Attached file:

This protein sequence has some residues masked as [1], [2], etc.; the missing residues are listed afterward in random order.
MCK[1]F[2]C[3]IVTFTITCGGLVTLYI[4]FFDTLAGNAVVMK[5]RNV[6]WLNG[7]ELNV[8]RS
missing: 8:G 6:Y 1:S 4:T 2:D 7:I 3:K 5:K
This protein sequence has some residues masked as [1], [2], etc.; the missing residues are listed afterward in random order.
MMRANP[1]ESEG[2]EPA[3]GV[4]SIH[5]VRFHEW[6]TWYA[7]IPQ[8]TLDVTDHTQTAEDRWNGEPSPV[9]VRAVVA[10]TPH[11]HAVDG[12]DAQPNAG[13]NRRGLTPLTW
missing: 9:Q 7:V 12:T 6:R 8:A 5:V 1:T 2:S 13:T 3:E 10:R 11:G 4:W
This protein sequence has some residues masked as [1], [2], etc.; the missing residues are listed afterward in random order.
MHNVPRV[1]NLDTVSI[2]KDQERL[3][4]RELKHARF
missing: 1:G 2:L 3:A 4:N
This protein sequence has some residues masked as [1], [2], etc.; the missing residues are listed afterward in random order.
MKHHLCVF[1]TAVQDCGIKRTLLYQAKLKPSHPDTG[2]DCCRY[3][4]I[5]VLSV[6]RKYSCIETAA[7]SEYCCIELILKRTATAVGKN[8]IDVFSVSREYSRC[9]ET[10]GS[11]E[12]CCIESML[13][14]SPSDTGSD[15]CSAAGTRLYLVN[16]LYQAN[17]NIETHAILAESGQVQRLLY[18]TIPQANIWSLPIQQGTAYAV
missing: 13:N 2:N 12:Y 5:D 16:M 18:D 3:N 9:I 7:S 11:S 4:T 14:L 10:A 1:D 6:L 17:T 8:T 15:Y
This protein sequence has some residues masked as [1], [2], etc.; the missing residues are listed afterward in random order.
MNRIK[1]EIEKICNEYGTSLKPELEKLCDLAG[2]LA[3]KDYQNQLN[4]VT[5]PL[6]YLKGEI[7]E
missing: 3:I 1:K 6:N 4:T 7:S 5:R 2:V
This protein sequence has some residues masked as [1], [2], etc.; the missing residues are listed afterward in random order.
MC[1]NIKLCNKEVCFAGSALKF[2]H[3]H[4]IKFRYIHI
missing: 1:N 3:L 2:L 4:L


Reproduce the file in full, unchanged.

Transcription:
This protein sequence has some residues masked as [1], [2], etc.; the missing residues are listed afterward in random order.
MCK[1]F[2]C[3]IVTFTITCGGLVTLYI[4]FFDTLAGNAVVMK[5]RNV[6]WLNG[7]ELNV[8]RS
missing: 8:G 6:Y 1:S 4:T 2:D 7:I 3:K 5:K
This protein sequence has some residues masked as [1], [2], etc.; the missing residues are listed afterward in random order.
MMRANP[1]ESEG[2]EPA[3]GV[4]SIH[5]VRFHEW[6]TWYA[7]IPQ[8]TLDVTDHTQTAEDRWNGEPSPV[9]VRAVVA[10]TPH[11]HAVDG[12]DAQPNAG[13]NRRGLTPLTW
missing: 9:Q 7:V 12:T 6:R 8:A 5:V 1:T 2:S 13:T 3:E 10:R 11:G 4:W
This protein sequence has some residues masked as [1], [2], etc.; the missing residues are listed afterward in random order.
MHNVPRV[1]NLDTVSI[2]KDQERL[3][4]RELKHARF
missing: 1:G 2:L 3:A 4:N
This protein sequence has some residues masked as [1], [2], etc.; the missing residues are listed afterward in random order.
MKHHLCVF[1]TAVQDCGIKRTLLYQAKLKPSHPDTG[2]DCCRY[3][4]I[5]VLSV[6]RKYSCIETAA[7]SEYCCIELILKRTATAVGKN[8]IDVFSVSREYSRC[9]ET[10]GS[11]E[12]CCIESML[13][14]SPSDTGSD[15]CSAAGTRLYLVN[16]LYQAN[17]NIETHAILAESGQVQRLLY[18]TIPQANIWSLPIQQGTAYAV
missing: 13:N 2:N 12:Y 5:D 16:M 18:D 3:N 9:I 7:S 11:S 4:T 14:L 10:A 1:D 6:L 17:T 8:T 15:Y
This protein sequence has some residues masked as [1], [2], etc.; the missing residues are listed afterward in random order.
MNRIK[1]EIEKICNEYGTSLKPELEKLCDLAG[2]LA[3]KDYQNQLN[4]VT[5]PL[6]YLKGEI[7]E
missing: 3:I 1:K 6:N 4:T 7:S 5:R 2:V
This protein sequence has some residues masked as [1], [2], etc.; the missing residues are listed afterward in random order.
MC[1]NIKLCNKEVCFAGSALKF[2]H[3]H[4]IKFRYIHI
missing: 1:N 3:L 2:L 4:L